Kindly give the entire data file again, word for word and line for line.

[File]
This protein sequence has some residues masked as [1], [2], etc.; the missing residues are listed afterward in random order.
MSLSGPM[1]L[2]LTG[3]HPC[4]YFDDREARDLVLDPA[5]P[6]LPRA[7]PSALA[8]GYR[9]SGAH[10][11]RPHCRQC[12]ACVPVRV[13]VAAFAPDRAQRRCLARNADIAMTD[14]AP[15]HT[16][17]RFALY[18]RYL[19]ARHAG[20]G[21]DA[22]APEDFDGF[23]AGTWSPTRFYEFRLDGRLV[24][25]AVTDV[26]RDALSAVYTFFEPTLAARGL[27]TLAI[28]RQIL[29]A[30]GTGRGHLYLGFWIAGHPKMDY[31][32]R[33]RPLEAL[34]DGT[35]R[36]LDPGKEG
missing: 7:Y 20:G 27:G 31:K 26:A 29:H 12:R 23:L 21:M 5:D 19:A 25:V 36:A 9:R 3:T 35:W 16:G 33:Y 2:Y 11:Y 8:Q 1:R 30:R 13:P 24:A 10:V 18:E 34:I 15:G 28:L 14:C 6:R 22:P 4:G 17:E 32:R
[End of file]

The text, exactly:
This protein sequence has some residues masked as [1], [2], etc.; the missing residues are listed afterward in random order.
MSLSGPM[1]L[2]LTG[3]HPC[4]YFDDREARDLVLDPA[5]P[6]LPRA[7]PSALA[8]GYR[9]SGAH[10][11]RPHCRQC[12]ACVPVRV[13]VAAFAPDRAQRRCLARNADIAMTD[14]AP[15]HT[16][17]RFALY[18]RYL[19]ARHAG[20]G[21]DA[22]APEDFDGF[23]AGTWSPTRFYEFRLDGRLV[24][25]AVTDV[26]RDALSAVYTFFEPTLAARGL[27]TLAI[28]RQIL[29]A[30]GTGRGHLYLGFWIAGHPKMDY[31][32]R[33]RPLEAL[34]DGT[35]R[36]LDPGKEG
missing: 7:Y 20:G 27:G 31:K 26:A 29:H 12:R 23:L 21:M 5:D 19:A 25:V 36:A 9:R 3:T 35:W 16:G 33:Y 2:Y 11:Y 8:Q 1:R 30:R 13:P 24:A 10:V 18:E 34:I 15:G 28:L 14:C 6:R 22:P 4:G 17:E 32:R